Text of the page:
We now move from violence at home to violence abroad, for a look at how the U.S. media is covering the NATO bombings of Yugoslavia. On April 7, CNN’s Bill Schneider offered this analysis of the anti-war sentiment in the U.S.: "What’s missing from the Kosovo story is anti-war protest, at least on the left." Schneider continued by saying that there was "no action out there on the streets or on campuses–no marches, no demonstrations, no teach-ins."
As the media watchdog FAIR ("Fairness and Accuracy in Reporting") puts it, Schneider’s statement is true, if we rely on the corporate media for signs of dissent from the left. But in fact, there is plenty of dissent from the U.S.-NATO policies in Yugoslavia on campuses, in the streets and from leading progressive writers and thinkers. These are the voices that Democracy Now! has been bringing to listeners since before the bombs began to drop on Yugoslavia. Today, a look at how the corporate media cover the war: its featured interviews with retired U.S. military officers, NATO spokespeople and White House officials, and its Pentagon-laced use of language such as "sorties" (for air raids) and "collateral damage" (for civilian casualties).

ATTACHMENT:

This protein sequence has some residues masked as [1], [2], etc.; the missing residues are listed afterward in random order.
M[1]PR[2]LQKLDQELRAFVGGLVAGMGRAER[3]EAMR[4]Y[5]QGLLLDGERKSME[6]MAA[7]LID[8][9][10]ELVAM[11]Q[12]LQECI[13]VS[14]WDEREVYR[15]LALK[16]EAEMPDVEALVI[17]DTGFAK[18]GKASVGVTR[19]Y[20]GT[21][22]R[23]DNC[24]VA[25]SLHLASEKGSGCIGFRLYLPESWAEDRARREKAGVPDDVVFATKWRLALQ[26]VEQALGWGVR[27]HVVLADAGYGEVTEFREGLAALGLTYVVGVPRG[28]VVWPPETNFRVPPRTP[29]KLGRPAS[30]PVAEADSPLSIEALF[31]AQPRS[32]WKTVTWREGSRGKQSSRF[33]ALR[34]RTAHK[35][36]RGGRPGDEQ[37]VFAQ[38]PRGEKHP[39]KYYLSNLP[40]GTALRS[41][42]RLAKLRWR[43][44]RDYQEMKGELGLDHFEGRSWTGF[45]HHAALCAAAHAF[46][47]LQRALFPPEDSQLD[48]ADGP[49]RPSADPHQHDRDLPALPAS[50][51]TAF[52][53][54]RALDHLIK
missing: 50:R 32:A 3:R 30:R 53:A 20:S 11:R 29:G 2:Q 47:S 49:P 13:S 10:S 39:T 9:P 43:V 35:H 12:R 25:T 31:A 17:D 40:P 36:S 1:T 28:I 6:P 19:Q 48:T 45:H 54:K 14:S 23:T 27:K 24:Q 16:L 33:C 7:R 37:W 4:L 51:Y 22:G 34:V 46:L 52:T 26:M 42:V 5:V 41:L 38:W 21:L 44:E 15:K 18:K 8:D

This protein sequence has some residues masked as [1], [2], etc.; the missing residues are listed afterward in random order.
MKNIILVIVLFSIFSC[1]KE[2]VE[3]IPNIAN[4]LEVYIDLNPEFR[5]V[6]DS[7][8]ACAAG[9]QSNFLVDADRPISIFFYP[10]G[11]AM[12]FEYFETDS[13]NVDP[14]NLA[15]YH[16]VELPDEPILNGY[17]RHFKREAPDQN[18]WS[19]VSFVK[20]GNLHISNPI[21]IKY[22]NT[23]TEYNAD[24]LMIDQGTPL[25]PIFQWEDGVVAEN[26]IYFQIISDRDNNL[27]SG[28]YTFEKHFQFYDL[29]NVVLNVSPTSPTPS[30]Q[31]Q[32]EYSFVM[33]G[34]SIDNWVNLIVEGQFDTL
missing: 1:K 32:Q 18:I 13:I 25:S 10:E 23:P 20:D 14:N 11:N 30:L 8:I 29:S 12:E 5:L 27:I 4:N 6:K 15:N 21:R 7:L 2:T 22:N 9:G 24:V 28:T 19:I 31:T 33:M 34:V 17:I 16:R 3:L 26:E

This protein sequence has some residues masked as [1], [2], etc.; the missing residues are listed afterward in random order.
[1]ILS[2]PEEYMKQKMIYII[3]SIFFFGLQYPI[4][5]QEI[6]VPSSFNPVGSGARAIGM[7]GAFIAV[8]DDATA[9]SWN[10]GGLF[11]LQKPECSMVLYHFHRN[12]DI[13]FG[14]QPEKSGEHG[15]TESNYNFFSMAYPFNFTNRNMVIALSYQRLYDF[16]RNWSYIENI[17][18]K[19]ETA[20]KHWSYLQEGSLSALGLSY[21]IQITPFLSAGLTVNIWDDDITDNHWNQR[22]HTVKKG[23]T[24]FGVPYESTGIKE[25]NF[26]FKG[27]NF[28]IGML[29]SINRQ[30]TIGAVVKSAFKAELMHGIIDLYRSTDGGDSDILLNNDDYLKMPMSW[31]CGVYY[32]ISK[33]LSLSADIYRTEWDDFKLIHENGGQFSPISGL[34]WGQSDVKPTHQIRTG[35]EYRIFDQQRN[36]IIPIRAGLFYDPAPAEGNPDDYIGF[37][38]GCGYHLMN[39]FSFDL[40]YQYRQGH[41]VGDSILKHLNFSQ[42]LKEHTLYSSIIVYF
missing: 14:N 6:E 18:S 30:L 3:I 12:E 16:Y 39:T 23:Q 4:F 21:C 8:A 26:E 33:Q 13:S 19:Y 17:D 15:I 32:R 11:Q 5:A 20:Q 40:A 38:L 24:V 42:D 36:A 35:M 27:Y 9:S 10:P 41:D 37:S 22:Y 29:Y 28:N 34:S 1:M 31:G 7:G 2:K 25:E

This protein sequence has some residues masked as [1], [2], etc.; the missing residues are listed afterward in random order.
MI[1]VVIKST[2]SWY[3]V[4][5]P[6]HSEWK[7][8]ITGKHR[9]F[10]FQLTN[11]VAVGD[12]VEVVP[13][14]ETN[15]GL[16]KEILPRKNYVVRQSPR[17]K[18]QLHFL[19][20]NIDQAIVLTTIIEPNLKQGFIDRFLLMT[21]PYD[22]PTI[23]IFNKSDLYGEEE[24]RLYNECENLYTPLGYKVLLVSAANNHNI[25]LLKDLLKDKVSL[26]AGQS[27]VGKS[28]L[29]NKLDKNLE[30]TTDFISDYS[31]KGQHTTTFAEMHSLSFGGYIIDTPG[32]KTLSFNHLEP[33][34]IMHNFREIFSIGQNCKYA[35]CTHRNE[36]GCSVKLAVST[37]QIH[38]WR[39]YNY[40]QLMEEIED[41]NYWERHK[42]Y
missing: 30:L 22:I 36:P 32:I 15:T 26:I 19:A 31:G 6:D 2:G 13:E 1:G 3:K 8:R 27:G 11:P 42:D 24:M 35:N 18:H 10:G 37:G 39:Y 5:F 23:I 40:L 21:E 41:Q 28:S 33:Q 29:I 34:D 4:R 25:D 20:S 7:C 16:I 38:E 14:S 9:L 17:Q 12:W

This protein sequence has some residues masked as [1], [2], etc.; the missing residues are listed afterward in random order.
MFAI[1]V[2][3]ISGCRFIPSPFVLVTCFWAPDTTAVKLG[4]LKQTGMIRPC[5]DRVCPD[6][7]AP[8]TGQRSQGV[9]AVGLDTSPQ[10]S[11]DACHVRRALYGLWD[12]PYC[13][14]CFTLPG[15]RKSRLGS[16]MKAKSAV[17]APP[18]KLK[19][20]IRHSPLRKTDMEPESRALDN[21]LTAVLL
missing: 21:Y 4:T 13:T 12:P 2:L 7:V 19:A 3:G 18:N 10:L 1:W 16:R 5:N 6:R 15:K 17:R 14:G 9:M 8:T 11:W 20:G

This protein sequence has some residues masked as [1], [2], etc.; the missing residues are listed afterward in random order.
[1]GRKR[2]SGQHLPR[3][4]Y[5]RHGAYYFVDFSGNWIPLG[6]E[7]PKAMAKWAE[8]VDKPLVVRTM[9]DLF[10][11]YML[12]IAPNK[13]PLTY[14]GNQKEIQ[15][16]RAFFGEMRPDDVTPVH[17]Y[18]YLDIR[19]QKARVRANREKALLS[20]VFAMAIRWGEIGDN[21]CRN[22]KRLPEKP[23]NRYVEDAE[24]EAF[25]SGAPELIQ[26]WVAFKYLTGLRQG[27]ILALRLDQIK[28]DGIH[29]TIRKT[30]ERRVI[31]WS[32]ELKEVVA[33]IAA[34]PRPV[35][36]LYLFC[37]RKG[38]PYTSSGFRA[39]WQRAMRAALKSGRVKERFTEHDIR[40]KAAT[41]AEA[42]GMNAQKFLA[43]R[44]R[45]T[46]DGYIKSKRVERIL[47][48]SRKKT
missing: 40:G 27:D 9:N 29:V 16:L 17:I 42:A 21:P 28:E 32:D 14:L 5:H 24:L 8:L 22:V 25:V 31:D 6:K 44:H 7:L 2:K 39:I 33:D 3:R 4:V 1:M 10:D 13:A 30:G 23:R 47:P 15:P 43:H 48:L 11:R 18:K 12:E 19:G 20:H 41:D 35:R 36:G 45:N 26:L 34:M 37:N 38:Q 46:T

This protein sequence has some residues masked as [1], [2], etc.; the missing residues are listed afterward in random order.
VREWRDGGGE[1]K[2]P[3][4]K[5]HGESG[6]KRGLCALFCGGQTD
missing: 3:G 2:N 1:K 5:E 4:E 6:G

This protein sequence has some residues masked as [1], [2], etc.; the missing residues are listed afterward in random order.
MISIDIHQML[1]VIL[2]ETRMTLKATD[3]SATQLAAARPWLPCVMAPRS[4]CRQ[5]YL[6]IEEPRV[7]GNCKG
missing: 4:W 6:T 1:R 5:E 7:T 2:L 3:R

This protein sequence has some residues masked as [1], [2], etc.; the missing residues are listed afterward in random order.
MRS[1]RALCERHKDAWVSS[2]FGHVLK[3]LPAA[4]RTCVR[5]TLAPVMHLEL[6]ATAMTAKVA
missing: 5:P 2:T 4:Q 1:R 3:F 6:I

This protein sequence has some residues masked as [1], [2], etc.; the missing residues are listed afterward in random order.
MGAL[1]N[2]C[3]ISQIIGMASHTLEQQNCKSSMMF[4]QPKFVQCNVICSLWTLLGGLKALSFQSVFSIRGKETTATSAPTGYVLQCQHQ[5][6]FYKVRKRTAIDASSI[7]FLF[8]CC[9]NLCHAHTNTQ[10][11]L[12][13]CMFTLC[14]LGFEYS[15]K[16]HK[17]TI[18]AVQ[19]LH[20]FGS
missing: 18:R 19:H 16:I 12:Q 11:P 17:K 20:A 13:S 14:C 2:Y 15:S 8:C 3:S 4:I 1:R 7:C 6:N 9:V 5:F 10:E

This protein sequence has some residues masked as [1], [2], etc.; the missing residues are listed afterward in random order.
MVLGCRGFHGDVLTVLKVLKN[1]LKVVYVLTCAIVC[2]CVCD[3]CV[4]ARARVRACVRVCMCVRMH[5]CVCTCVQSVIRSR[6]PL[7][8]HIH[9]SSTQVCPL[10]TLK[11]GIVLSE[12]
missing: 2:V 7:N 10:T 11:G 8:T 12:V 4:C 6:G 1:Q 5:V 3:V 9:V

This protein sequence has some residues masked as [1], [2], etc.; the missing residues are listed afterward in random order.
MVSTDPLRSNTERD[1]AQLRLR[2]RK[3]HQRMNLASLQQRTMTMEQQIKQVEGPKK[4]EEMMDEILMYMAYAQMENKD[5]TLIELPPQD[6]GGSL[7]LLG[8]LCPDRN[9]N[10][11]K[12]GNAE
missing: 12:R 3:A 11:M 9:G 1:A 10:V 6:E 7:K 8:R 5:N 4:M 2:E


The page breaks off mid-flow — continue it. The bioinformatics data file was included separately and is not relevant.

- Norman Solomon, writer of a nationally syndicated column "Media Beat" and author of the book ??The Habits of Highly Deceptive Media: Decoding Spin and Lies in Mainstream News.